Revenue and income were down in the first quarter, but Levi Strauss & Co.’s CEO sees “faster-than-expected recovery” in the making.
In a Nutshell: Levi Strauss raised its fiscal first-half 2021 net revenues outlook to 24 percent to 25 percent growth compared to the first half of 2020 and raised its first-half adjusted earnings per share (EPS) estimate to 41 cents to 42 cents.
The company said while it continues to navigate the COVID-19 pandemic and its impact, it remains focused on the areas that it believes will drive value and enable it to emerge stronger on the other side. This includes elevating its brands, investing in digital tools and capabilities, and accelerating efforts to diversify across geographies, product categories and distribution channels, including its direct-to-consumer and digital businesses.
During the quarter, the company said it experienced temporary door closures in geographies affected by lockdowns associated with COVID-19 cases, with approximately one-third of the full store footprint in Europe and 15 percent of doors globally closed during three months though February. Currently, more than 40 percent of the full store footprint in Europe is closed, with others operating on reduced hours, Levis Strauss noted.
Although quarterly trends continue to improve sequentially, the ultimate impact of the pandemic remains highly uncertain, the company said. Levi Strauss expects its business and results of operations, including net revenues, earnings and cash flows, will continue to be significantly adversely impacted at least through the second quarter of fiscal 2021 that runs through May, and said there remains the possibility of additional COVID-19 related inventory and other charges.
Selling, general and administrative (SG&A) expenses of $583 million were around 2019 levels–a 12 percent decline compared to first quarter of 2020–with a $78 million decline reflecting the company’s cost-savings actions, net of continuing to invest in its omni-channel, AI and digitization initiatives.
Total inventories, net of reserves, at quarter end decreased 2 percent compared to a year prior. Total available liquidity was $2.8 billion, including cash and cash equivalents of $2 billion.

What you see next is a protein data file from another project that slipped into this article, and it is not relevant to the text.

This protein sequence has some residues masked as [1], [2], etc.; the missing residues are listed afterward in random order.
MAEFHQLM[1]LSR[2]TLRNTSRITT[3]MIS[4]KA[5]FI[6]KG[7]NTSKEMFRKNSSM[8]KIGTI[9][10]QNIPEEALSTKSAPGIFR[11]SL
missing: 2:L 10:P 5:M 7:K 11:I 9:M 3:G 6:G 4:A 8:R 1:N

Sales: Net revenues for the first quarter ended Feb. 28 declined 13 percent to $1.31 billion compared to the first quarter of 2020, which the company noted were not material to the results of operations since it came prior to the impacts of the pandemic.
Levi Strauss said the decrease was primarily due to the economic impacts of pandemic, including reduced traffic and ongoing closures of company-operated and third-party retail locations for portions of the quarter in certain markets. Additionally, the first quarter of fiscal 2021 did not include the benefit of a Black Friday, as compared to the first quarter of fiscal 2020, which adversely impacted the year-over-year net revenue comparison by approximately 3 percent.
The company’s global digital net revenues, which include net revenues attributable to its e-commerce sites, as well as the online business of its pure-play and traditional wholesale customers, grew approximately 41 percent compared to the same period in the prior year, and comprised about 26 percent of first-quarter 2021 net revenues, up from 16 percent a year earlier. Within digital, net revenues from the company’s e-commerce sites were 10 percent of first-quarter 2021 total company net revenues, up from 7 percent in the prior year.